This Victorian gem waited a long time for the chance to
recapture its former glory. In March of 2004, the opportunity finally
presented itself—the right owner was united with the right house.
The result has been a massive infusion of period furnishings, restoration
and decoration; and a big treat for this year’s tour-goers.
One of the first structures in Cleveland Heights’
first residential development, the house was built around 1894 by Jonathan
Farrow, a prosperous dairy farmer. It is a good example of Queen Anne-style,
American Victorian architecture with Eastlake-style ornamentation. Queen
Anne/Victorian influences include the home’s asymmetry, tower,
bays, wall dormers, high ceilings, textured exterior walls (with multiple
siding treatments), and original stained-glass windows on the front
and third-floor side. The Eastlake impact is evidenced by the second-floor
fixtures, locks, knobs and hinges. Charles L. Eastlake (1833-1906) designed
furniture and interior decorations that were uniquely angular, notched
and carved. Eastlake houses tend to have architectural ornamentation
that mirrors the furniture.
Inside the home, authenticity now abounds. Virtually
all the accoutrements are period pieces and family heirlooms, including
most of the Victorian furniture, a collection of more than 60 “compotes”
(candy dishes), numerous quilts, and scores of old photographs. All
of the wall sconces also are original (converted from gas to electric),
as are the doorknobs and door fixtures, most of which have a unique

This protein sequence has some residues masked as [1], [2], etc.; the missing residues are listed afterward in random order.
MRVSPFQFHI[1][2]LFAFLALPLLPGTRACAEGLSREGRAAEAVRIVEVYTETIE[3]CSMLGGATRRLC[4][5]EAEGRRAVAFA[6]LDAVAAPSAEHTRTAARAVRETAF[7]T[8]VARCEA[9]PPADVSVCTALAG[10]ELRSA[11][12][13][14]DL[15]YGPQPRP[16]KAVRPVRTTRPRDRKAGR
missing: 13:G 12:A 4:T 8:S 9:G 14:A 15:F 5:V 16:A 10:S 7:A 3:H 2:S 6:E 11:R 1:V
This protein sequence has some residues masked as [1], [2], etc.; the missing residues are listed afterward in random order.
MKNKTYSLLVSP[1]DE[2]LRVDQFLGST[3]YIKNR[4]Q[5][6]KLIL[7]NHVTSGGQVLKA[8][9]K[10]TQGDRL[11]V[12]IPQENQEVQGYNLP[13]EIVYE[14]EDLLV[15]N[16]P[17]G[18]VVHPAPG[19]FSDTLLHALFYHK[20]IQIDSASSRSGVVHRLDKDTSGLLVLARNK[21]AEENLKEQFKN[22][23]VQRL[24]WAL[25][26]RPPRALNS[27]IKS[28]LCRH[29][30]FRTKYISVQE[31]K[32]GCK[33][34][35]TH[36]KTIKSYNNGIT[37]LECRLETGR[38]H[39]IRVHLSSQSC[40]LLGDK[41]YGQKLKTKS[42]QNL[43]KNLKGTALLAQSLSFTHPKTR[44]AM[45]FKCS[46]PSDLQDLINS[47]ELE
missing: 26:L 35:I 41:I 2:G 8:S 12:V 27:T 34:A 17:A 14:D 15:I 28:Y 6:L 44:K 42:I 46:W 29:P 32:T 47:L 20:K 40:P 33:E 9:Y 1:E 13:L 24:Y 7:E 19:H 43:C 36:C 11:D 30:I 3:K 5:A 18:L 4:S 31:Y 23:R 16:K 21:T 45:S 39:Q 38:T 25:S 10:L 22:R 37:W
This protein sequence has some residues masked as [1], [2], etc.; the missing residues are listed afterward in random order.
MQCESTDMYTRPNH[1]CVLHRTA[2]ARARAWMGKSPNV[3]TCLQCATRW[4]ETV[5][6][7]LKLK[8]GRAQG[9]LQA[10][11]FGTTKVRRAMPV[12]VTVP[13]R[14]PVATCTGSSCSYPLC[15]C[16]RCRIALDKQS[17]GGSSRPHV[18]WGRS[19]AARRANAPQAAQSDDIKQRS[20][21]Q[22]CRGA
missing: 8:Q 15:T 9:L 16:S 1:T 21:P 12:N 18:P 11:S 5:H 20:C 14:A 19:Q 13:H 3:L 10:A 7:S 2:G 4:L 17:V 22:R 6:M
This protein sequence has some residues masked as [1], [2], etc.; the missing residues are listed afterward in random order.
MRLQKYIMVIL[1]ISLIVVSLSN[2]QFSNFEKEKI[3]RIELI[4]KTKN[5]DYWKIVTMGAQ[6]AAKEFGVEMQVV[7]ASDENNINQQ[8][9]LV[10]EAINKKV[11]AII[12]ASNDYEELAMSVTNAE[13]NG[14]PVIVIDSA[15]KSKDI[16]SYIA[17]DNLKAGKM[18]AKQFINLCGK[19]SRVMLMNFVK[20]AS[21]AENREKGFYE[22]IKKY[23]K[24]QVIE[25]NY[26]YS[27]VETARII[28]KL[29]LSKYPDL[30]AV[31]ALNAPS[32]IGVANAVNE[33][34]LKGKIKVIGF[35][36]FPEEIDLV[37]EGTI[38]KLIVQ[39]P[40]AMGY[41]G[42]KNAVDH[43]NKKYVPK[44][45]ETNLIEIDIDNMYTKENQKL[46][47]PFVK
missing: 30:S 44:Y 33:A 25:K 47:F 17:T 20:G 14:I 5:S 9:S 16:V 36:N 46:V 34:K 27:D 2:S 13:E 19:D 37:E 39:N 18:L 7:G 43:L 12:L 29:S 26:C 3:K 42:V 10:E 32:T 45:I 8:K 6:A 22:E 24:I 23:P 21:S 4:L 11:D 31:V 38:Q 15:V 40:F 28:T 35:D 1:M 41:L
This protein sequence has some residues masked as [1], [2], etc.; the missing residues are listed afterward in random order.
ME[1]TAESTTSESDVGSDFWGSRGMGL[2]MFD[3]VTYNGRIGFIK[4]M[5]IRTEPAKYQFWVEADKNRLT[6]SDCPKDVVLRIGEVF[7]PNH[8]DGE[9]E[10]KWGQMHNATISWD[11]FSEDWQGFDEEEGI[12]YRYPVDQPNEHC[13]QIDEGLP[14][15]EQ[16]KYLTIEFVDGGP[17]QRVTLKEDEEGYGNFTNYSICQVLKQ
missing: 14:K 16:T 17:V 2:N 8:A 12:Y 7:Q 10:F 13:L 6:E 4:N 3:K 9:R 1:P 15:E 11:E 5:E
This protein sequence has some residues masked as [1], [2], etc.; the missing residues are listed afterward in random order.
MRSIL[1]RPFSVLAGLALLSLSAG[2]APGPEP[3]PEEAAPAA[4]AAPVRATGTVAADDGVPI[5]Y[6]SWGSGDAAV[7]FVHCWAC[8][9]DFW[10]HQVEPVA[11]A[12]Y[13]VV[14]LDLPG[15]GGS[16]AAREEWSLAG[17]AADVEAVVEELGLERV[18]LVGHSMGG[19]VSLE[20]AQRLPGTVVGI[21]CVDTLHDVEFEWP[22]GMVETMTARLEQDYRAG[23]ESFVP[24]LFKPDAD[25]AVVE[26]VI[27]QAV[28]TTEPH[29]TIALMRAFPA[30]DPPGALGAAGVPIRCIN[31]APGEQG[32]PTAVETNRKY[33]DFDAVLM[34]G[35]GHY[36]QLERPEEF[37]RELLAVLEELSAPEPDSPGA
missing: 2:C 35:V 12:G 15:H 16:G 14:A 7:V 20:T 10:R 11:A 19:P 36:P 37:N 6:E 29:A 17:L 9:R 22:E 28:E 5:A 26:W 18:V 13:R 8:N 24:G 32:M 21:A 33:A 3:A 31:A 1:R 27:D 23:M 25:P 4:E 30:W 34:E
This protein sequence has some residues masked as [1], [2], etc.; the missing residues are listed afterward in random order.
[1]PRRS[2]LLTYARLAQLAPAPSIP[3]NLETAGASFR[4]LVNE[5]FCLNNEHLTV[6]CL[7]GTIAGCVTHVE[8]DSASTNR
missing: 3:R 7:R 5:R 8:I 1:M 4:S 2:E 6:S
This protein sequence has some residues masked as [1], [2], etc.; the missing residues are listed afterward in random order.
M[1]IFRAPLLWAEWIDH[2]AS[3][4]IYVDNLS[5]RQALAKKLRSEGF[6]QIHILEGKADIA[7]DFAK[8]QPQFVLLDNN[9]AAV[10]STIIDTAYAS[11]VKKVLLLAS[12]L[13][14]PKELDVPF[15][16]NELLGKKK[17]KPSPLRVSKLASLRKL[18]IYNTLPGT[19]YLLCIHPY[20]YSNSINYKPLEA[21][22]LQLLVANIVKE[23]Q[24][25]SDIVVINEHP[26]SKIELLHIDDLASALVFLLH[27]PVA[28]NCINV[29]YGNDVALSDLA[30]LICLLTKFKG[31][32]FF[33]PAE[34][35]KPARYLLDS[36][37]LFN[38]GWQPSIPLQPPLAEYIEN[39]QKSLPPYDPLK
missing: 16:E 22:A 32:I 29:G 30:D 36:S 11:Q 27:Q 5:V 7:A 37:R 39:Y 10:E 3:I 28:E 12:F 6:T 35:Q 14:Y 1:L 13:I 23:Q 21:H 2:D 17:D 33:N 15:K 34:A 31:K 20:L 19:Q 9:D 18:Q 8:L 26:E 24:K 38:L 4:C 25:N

“sunburst” theme. The kitchen was fully modernized by a
previous owner, but it now has several antique flairs, such as a “Hoosier”
cabinet from the late 1800s that contains a built-in flour sifter and
ingredient storage. There also is a strange room at the back of the
dining room, that perhaps was a second butler’s pantry. The owner
welcomes insights/ideas from Tour visitors.
The owner also notes the many improvements yet to come.
As soon as possible, painted, period wall paper will be applied in almost
every room; plaster moldings and wainscoting will be rebuilt; and additional
fine-oak woodwork will be reinstalled. Down the road, the exterior will
receive a more authentic paint job. The current paint colors, albeit
pleasing, are not faithful to the house style, according to the owner.
Most likely, the house originally boasted at least seven different colors,
with increasingly darker shades in the upper quarters.
However, the property already is a Victorian treat—with
everything from 19th century brass and oak beds to the original barn.
The latter still has its original doors, hayloft, carriage tracks and
even a “chicken entrance” at the back. With so much accomplished
in six months, we can only hope that the owner agrees to another Tour
appearance later in the decade.
- A circa 1900 photo of the house on the right parlor wall.
- Photo of mayor of Elyria over living room mantle, which also is original
to the house.
- Kitsch purple poodles, circa 1950 from JC Penney.
- Authentic Tiffany wall lamp and circa 1890 Sears Catalog table lamp
in the upstairs hall.
- Antique gas table lamp in an upstairs bedroom, with the original nozzle
- Hannibal County rocking chair in the master bedroom, purchased in
the 1930s for $2.50. How do we know the price? . . . because the sticker
is still on it!